<[EMAIL PROTECTED] ( Marc) (A.) (Lehmann )> writes:

> As I told you before: for using the dialogs, it doesn't matter
> wether the design is a beauty in itself or wether it is spaghetti
> code. What counts is how it works for the user. And the new dialog
> is still not up to the level of usefulness as the gtk+-1.0 one,
> despite your continual claims to the contrary.

I believe that we got more complaints about the old dialog than we got
about the new one. At least not since the worst problems of the new
dialog have been fixed. That makes me think that the new dialog isn't
all that bad compared to the former. Most of the complaints seem to
come from people who got accustomed to the old dialog and haven't
really tried to approach the new one yet w/o leaving the old habits
behind. Of course that's an assumption but the discussions that
evolved around these complaints seem to show that.

> Yes, this is subjective, but you need to accept that some people
> have different workflows and different styles of user interaction,
> and for some people, the above statement is true.

Of course. That has never been questioned. But I am not concerned with
that, at least not as much as with the usability of GIMP for new and
infrequent users.

>> (3) Don't try to advertise the old GtkFileSelection dialog as being
>>     the solution that we should revert too.
> I didn't. I did advertise the way the old file selection dialog used
> it's text entry as the solution for me (and others with similar
> complaints).

So far noone has made a proposal on how such an entry should be
integrated with the current dialog. So I don't have much chance but to
assume that what you have in mind is basically the behaviour of the
old dialog. Perhaps you aren't suggesting to revert to it code-wise,
but I haven't yet seen a detailed proposal on how an entry with Tab
completion is supposed to work without bringing back the problems we
had with the old dialog. I certainly wouldn't want to miss the current
key-navigation behaviour. But perhaps you can offer a viable
alternative? Such an alternative would have to be a concept for the
whole dialog. Just adding an entry with Tab completion is going to
ruin the whole thing.

>>     It's main problem was that it was completely unusable for
>>     newcomers.
> Probably. I admit am not concerned with that.

See. That is the main problem with your approach. You are only
concerned with your needs. That is all valid but you should at least
try to look at the bigger picture or else I don't see how we can get
anywhere if we are discussing user interfaces.

> Well, well... but the gtk+ people who designed the current dialog
> vividly disagree with you on that. After all, the current dialog is
> full of features that are not discoverable.

The question here is if the dialog works w/o discovering these
features or if it leaves the average user frustrated. IMO the new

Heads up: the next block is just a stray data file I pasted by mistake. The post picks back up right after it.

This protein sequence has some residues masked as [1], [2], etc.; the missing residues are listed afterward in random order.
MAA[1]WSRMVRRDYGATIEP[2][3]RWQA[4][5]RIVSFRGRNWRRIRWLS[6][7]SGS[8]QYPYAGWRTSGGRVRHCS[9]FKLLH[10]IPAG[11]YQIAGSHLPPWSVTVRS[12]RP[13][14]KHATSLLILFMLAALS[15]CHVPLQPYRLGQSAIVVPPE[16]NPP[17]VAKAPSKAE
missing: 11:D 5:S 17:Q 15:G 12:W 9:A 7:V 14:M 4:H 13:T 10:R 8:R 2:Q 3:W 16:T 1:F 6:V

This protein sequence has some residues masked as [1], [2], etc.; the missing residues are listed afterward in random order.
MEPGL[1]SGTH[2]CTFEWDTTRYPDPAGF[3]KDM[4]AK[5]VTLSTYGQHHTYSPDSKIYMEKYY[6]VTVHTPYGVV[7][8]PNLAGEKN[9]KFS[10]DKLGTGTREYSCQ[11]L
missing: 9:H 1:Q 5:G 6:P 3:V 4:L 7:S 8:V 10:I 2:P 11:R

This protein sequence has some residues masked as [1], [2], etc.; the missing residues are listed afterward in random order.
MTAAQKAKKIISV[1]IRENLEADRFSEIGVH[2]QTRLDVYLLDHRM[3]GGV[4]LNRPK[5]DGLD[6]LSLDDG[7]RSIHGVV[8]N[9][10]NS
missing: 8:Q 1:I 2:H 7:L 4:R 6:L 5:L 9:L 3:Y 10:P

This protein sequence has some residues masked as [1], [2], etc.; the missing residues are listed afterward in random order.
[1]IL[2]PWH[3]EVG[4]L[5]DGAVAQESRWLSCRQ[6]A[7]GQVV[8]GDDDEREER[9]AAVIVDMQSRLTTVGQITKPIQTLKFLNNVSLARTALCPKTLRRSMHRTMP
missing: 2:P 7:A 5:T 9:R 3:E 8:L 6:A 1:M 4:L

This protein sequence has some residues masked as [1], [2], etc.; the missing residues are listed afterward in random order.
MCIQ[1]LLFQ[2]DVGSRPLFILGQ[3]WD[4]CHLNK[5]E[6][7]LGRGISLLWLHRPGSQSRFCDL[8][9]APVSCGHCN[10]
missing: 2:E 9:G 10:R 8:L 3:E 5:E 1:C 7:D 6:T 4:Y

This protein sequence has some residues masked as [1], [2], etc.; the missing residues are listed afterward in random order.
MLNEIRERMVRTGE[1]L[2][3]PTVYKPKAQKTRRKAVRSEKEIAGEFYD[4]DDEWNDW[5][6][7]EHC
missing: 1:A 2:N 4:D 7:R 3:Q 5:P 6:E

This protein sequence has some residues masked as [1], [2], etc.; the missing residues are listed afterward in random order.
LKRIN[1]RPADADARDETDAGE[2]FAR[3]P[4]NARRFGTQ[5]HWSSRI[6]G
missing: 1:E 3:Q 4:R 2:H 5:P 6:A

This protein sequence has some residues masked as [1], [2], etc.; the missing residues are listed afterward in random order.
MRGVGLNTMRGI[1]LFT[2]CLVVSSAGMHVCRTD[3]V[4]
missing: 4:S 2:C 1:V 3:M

dialog does a better job because it works somewhat better even before
you discover that it can be used without the mouse.

> You should explain why you outright refuse to consider tab
> completion (I interpret "not taken seriously" as an refusal to
> seriously consider something), even though it's part of the current
> design and despite the fact that people actualyl complain about
> discoverability issues with the *new* file dialogs.

Your interpretation is nuts then. I have never said anything against
Tab completion. Actually I very much welcome the changes to the
completion behaviour in the Save dialog that came with GTK+ 2.6.8. If
you tried, you might have noticed that you can finally use the Tab key
to expand to the common prefix of existing files. That was one of the
concerns that were taken from GIMP users to the people actually
working on the file-chooser. It took a while but I think that it now
works quite well.

> If discoverability of features is the goal of the new dialogs, they
> clearly failed.

I agree that there are too many undiscoverable features, like Ctrl-L
(which is probably just there to kill the trolls) and the more useful
keybindings which are carefully hidden away.

>>     If you insist on being taken seriously with this approach,
>>     please show me evidence to back up your claims.
> I, and others, did so.

Marc, I am sorry, but your own personal user experience is not
evidence. Nor is mine or anyone else's. I admit that it isn't fair to
ask for evidence here because you and me both don't have the resources
to deliver facts about the usability of these dialogs. It would
certainly be interesting, and probably helpful, to actually collect
such data and compare different file dialogs in carefully designed
tests with a variety of users.

If you or someone else can come up with a detailed mockup of an
alternative dialog and if we could write a prototype that actually
works, I am quite confident that we could persuade someone to do a
usability test on it.

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